High resolution imaging of Zebrafish blood vesselsNICHD, Flickr

It’s common for NatSci students to undertake a research placement during the summer vacation, particularly in the summer after second year. The expectation is to experience working in a lab environment and exploring a field of research, while familiarising yourself with techniques that can’t be covered in a practical class. There’s a whole range of types of placements. One end of the spectrum is carrying out a research project arranged informally with a lab group, often supported by grants from colleges, departments or societies. At the other exists structured programmes, including research internships and competitions like iGEM. These tend to be fully-funded with highly-competitive application processes.

If you don’t make it on to one of these big programmes, it can be easy to worry about how the experience from a more informal research placement stands in comparison. My experience last summer in a Cambridge lab showed this worry is unfounded, not least because the most valuable lessons are not solely learning new practical techniques, as one might first assume.

I realised the significance of the people one works with and the environment in which one is immersed in a lab

I spent four weeks with the Department of Genetics with the Steventon group in the laboratory of comparative developmental dynamics. For me, the placement was an opportunity to test whether I wanted to continue in academia after my degree. After a surprisingly intense, content-heavy first year of NatSci familiar to many, I was having doubts about my long-held aspirations to work in research. Still, I didn’t want to abandon these ambitions without a proper experience of lab-based research. Given my indecision, committing to applying to big programmes didn’t seem to be the best choice. Instead, I reached out to labs in Cambridge working in development – my favourite aspect of the NatSci course so far.

The laboratory of comparative developmental dynamics investigate a population of bipotent cells called NMps in the tailbud of developing zebrafish embryos. As the embryo’s axis elongates, these cells are allocated to one of two different fates: neural or mesodermal. In the lab, I was examining the control of this process by signalling from different factors that NMps encounter as they move through the embryo. Specifically, this involved culturing NMps in a dish and applying inhibitors and over-activators of FGF and Wnt pathways, then quantifying changes in the expression levels of genes that are markers for the neural and mesodermal fates. This was using HCR, a highly specific and quantifiable method of fluorescent in-situ hybridisation. The chance to try my hand at embryo dissection, HCR and advanced imaging techniques was a very valuable opportunity. Having worked with these kinds of protocols later came in handy in my Part II project: even though I was working on a different organism and used different imaging methods, familiarity with the techniques gave me a very useful starting point. On this front, the placement certainly lived up to expectations.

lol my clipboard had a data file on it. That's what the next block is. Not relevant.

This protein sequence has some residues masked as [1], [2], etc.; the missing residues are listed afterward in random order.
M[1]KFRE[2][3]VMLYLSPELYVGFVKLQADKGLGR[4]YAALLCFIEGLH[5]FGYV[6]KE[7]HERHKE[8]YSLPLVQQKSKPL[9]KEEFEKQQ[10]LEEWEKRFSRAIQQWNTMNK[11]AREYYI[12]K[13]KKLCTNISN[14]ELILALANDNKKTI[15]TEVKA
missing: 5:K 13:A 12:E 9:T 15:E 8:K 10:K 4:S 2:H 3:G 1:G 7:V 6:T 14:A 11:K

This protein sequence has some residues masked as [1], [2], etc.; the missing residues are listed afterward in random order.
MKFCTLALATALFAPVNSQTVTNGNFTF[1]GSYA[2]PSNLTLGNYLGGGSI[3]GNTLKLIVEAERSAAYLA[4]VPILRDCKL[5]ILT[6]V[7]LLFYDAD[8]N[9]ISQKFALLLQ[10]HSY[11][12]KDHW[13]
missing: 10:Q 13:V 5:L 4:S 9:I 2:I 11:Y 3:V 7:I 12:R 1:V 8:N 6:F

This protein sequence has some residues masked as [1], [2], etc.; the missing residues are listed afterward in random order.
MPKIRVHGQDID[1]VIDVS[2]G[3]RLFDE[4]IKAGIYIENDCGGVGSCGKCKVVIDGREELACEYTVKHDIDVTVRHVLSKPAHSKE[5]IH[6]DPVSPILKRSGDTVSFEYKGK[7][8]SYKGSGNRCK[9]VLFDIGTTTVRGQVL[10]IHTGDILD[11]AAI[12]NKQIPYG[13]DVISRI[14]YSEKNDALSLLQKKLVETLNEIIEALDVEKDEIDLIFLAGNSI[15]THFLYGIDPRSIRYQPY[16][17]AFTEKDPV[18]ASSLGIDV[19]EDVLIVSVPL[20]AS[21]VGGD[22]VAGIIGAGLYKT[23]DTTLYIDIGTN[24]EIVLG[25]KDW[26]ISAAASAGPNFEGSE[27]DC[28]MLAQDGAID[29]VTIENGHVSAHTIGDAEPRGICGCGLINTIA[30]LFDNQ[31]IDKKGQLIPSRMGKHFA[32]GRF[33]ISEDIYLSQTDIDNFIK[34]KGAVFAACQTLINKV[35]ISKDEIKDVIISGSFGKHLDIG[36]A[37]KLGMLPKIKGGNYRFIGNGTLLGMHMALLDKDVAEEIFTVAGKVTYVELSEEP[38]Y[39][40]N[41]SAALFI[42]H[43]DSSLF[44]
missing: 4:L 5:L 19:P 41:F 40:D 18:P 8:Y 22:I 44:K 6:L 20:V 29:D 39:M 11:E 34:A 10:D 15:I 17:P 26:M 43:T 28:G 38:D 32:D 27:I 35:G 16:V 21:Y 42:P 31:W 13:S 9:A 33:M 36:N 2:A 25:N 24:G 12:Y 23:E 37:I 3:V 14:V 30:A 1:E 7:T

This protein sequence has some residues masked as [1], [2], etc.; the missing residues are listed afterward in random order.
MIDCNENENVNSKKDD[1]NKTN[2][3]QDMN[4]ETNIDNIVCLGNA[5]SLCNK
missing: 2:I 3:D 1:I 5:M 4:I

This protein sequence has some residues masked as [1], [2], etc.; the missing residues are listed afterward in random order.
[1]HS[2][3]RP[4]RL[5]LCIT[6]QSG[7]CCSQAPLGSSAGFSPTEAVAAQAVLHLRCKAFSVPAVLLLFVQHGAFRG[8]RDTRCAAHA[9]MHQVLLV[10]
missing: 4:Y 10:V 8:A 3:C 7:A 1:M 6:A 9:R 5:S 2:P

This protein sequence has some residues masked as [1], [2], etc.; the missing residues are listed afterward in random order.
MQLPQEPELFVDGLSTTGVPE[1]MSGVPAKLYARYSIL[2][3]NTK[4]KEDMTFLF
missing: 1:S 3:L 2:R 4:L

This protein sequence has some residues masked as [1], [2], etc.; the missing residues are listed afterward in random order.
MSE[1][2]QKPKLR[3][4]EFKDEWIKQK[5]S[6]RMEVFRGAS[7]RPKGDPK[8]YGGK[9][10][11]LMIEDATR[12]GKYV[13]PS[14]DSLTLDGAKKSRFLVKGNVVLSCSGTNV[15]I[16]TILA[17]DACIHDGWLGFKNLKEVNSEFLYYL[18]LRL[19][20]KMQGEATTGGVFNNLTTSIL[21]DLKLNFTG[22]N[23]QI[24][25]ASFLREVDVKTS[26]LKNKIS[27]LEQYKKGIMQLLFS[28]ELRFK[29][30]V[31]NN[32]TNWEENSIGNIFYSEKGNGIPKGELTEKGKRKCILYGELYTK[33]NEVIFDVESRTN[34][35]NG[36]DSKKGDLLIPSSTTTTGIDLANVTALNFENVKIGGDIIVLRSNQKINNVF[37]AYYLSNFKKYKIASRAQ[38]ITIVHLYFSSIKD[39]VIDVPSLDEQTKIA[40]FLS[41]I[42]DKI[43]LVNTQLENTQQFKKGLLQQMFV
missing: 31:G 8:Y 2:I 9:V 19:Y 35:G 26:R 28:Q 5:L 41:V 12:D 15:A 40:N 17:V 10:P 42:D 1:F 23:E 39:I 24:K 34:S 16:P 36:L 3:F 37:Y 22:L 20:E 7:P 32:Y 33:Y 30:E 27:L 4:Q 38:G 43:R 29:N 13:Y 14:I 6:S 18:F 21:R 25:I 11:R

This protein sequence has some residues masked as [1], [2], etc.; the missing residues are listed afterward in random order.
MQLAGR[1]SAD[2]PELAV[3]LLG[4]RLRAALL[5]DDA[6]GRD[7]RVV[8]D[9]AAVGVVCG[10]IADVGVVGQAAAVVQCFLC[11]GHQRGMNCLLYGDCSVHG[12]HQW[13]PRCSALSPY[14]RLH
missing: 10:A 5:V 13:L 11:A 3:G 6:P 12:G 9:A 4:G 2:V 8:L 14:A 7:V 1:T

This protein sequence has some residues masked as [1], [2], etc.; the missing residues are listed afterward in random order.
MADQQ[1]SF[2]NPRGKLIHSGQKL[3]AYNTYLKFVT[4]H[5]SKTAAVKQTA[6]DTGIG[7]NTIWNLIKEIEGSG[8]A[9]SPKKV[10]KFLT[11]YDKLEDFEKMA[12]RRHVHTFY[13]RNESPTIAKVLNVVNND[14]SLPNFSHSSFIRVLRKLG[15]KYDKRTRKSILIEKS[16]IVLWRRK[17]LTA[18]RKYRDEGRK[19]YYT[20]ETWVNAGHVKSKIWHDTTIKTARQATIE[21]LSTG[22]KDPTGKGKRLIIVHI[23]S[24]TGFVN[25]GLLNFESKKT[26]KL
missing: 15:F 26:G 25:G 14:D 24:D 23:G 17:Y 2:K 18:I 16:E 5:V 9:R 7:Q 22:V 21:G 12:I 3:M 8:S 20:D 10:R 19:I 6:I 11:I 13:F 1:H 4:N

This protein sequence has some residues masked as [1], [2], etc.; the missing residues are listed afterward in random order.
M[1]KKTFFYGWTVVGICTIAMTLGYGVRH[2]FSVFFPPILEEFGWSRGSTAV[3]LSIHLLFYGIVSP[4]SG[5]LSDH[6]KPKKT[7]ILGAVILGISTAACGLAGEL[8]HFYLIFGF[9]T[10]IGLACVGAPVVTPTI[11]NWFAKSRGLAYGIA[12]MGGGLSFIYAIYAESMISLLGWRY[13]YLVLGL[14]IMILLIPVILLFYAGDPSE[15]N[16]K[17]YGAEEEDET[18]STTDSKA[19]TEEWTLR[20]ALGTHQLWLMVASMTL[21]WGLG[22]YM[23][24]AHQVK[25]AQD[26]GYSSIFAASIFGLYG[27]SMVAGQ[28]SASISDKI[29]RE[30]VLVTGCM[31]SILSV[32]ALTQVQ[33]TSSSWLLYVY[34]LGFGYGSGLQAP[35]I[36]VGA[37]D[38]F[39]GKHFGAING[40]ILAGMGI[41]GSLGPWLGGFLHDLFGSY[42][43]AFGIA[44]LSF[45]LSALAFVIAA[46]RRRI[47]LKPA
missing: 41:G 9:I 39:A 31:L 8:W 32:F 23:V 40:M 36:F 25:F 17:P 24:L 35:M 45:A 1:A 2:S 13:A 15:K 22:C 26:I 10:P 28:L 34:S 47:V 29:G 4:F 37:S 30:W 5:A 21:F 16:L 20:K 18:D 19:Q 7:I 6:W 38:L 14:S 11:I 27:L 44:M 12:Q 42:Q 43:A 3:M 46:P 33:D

Mountain View

Breathing new life into the origin of species at the Museum of Zoology

The Steventon group is relatively new and still (rapidly) growing. The size of a group can affect what it’s like to work with, and preference lies with the individual. I found the small group to be a great environment for me. When I was there, the group consisted of only five people: two MPhil students,  a PhD student, and a research assistant, as well as Dr Steventon, the principal investigator. From lab tea breaks and end of week pub trips to the general environment in the lab, I realised the significance of the people one works with and the environment in which one is immersed in a lab, in addition to the research itself. It’s vaguer than a list of techniques learnt, yet it’s no less important. In this regard, this research project is probably the most important thing I've done during my degree, because the experience as a whole was so strongly positive. It is no exaggeration to describe this kind of insight into working in a lab as invaluable. I'm now determined to go into scientific research after I graduate.

It’s probably not surprising that my advice is to do a summer research project if you get the chance. If you've just finished Part 1A and are looking ahead to next year, consider factoring it into your summer plans, particularly if you are unsure about research as a career. If you are undertaking any type of research placement this summer, of course use it to test your research interests, but also take the opportunity to explore what type of lab group culture suits you. I’m utterly convinced of the value of summer research projects for these multiple aspects, and I’m very grateful to the whole of the Steventon lab for welcoming, teaching, and guiding me last summer.

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